The ancient Egyptians maintained that the sun was
propelled across the heavens by means of a scarab,
or sacred beetle. With the passing of time, the
Egyptians created a series of amulets in the form of
this beetle in a great variety of materials, and these
were routinely provided with inscriptions in
hieroglyphs conveniently accommodated to their
stylized flat bottoms. Such scarabs were generally
incorporated into finger rings, as here, where they
served as bezels.
Our scarab is just such a variation with a remarkable
degree of ornamentation on its upper side. The
head with its eyes, the plate, and the clypeus are
well articulated as are the thorax and elytra, or wing
case, which are articulated with a double T-shaped
set of incisions. The thorax is additionally
ornamented with two curls, asymmetrically
The bottom of our scarab is ornamented with a
complex, interlocking pattern of coiled cords,
dotted in the center. Although such patterns are a
common decorative element on scarabs of the
period, scholars have yet to convincingly identify
their meaning. Nevertheless, such motifs, which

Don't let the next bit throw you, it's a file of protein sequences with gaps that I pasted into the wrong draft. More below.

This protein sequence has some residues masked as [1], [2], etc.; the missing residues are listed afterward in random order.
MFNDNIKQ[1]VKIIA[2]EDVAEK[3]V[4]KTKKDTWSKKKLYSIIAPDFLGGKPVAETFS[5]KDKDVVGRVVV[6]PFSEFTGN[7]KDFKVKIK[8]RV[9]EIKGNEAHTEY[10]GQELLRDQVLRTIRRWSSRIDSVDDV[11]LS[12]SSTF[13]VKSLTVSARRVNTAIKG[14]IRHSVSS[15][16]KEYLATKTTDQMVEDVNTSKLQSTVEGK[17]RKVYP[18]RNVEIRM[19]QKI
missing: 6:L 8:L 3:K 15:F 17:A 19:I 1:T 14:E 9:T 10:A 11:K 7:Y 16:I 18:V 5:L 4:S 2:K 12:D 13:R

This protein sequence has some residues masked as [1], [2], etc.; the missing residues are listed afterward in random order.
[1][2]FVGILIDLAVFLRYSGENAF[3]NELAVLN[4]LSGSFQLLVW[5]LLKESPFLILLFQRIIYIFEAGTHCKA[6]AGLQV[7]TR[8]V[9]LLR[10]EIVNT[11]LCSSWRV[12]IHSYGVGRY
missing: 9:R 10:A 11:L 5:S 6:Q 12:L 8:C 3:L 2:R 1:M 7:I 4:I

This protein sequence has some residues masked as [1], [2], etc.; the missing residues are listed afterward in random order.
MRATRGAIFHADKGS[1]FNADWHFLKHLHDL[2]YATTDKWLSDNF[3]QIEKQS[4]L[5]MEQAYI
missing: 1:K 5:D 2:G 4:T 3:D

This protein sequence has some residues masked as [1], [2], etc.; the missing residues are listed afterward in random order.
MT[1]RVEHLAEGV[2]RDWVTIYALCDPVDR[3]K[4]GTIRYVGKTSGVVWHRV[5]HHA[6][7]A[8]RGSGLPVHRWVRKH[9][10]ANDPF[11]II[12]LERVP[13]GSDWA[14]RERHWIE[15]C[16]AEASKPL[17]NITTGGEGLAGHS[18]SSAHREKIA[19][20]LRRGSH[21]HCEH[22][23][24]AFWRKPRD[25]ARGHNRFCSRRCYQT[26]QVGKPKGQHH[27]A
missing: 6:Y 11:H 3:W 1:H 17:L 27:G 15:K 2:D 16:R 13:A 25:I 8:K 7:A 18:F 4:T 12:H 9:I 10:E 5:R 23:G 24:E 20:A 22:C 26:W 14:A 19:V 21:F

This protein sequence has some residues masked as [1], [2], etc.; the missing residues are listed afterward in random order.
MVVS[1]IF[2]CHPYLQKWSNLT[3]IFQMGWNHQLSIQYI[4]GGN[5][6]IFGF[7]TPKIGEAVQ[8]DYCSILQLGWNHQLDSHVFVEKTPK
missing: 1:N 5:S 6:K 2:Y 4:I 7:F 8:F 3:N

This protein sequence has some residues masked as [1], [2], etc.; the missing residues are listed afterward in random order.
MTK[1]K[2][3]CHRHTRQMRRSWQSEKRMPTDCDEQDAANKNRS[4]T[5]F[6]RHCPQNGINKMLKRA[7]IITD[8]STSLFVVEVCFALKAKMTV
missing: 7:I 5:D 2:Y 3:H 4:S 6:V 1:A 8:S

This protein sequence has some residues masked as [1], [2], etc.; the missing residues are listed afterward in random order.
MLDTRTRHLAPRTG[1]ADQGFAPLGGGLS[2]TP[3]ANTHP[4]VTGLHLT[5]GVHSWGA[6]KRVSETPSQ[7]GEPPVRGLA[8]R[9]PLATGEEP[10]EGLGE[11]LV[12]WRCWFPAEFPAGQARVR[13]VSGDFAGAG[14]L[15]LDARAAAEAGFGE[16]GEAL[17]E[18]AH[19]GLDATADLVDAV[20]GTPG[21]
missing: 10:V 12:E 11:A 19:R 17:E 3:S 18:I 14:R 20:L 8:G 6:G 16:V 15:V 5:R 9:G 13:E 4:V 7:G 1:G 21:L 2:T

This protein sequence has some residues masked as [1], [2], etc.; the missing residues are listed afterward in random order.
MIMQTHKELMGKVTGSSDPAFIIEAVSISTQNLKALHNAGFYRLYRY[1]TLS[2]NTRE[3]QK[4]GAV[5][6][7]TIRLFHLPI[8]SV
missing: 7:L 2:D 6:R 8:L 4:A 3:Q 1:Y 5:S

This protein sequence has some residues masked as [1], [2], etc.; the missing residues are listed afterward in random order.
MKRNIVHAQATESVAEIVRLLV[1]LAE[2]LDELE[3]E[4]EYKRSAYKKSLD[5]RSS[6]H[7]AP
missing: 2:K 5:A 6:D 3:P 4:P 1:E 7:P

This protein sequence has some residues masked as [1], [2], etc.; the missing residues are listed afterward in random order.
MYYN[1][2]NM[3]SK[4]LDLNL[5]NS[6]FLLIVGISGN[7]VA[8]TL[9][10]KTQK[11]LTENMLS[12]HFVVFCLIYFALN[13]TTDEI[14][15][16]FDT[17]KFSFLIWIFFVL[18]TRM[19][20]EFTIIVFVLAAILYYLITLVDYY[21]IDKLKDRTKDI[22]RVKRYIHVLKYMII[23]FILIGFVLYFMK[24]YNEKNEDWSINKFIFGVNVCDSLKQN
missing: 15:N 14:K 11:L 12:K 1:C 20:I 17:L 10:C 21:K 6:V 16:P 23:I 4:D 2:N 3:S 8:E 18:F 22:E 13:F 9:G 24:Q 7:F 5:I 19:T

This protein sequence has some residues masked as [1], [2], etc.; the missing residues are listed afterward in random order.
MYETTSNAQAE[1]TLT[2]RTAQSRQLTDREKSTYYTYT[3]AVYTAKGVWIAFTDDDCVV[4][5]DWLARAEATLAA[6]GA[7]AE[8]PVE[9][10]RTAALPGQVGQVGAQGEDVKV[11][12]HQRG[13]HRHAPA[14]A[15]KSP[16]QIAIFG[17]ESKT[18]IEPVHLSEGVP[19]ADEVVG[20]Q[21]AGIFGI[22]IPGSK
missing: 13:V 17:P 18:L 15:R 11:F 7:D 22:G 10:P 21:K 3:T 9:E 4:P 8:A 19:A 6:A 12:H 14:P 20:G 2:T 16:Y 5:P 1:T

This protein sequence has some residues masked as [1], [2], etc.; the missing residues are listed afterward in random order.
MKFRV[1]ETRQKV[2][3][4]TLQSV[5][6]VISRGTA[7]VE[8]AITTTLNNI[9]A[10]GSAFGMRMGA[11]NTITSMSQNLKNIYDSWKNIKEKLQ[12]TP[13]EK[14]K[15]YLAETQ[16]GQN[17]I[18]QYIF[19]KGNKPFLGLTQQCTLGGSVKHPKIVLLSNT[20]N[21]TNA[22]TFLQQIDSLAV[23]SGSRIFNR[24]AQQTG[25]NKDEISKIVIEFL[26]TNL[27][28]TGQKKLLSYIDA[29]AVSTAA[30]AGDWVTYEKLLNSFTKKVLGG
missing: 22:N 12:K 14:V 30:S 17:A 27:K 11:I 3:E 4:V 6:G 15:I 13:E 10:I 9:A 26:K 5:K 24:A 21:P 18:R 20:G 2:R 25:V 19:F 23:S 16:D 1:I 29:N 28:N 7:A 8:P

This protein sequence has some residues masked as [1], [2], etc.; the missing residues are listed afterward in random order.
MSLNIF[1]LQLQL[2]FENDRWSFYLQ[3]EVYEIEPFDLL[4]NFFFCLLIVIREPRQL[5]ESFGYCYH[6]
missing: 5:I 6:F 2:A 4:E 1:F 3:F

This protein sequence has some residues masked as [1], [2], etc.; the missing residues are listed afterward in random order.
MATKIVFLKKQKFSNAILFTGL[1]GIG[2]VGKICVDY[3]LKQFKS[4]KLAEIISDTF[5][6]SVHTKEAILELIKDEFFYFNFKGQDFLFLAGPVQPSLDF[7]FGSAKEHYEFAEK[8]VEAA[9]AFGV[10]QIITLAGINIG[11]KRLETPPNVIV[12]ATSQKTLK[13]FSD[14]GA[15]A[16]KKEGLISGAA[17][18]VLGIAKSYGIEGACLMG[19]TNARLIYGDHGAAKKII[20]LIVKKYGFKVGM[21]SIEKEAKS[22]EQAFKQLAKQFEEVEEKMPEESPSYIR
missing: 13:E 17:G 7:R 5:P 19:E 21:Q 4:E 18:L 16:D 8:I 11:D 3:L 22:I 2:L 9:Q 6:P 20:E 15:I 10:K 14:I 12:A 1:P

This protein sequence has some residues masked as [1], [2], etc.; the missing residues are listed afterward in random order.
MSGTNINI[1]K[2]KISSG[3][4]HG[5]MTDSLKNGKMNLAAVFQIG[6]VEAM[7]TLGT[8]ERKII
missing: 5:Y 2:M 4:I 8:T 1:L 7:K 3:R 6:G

may have originally been imbued with magical
properties, were first introduced in the Middle
Kingdom and were repeatedly encountered on
scarabs of later periods. The curl design on the
thorax is likewise attested during the period to
which our scarab is assigned.
Scarab finger-rings, mounted in settings with swivel
bezels, as seen here in our finger ring, are attested
from the time of the Middle Kingdom and become
particularly popular in the New Kingdom.
For a discussion of these designs, see, Daphna Ben-
Tor, The Scarab. A Reflection of Ancient Egypt
(Jerusalem 1993, page 31; and Carol Andrews,
Ancient Egyptian Jewellery (London 1990), page
164, for a discussion of these finger rings.
Translation and interpretation kindly provided by
Prof Robert S. Bianchi.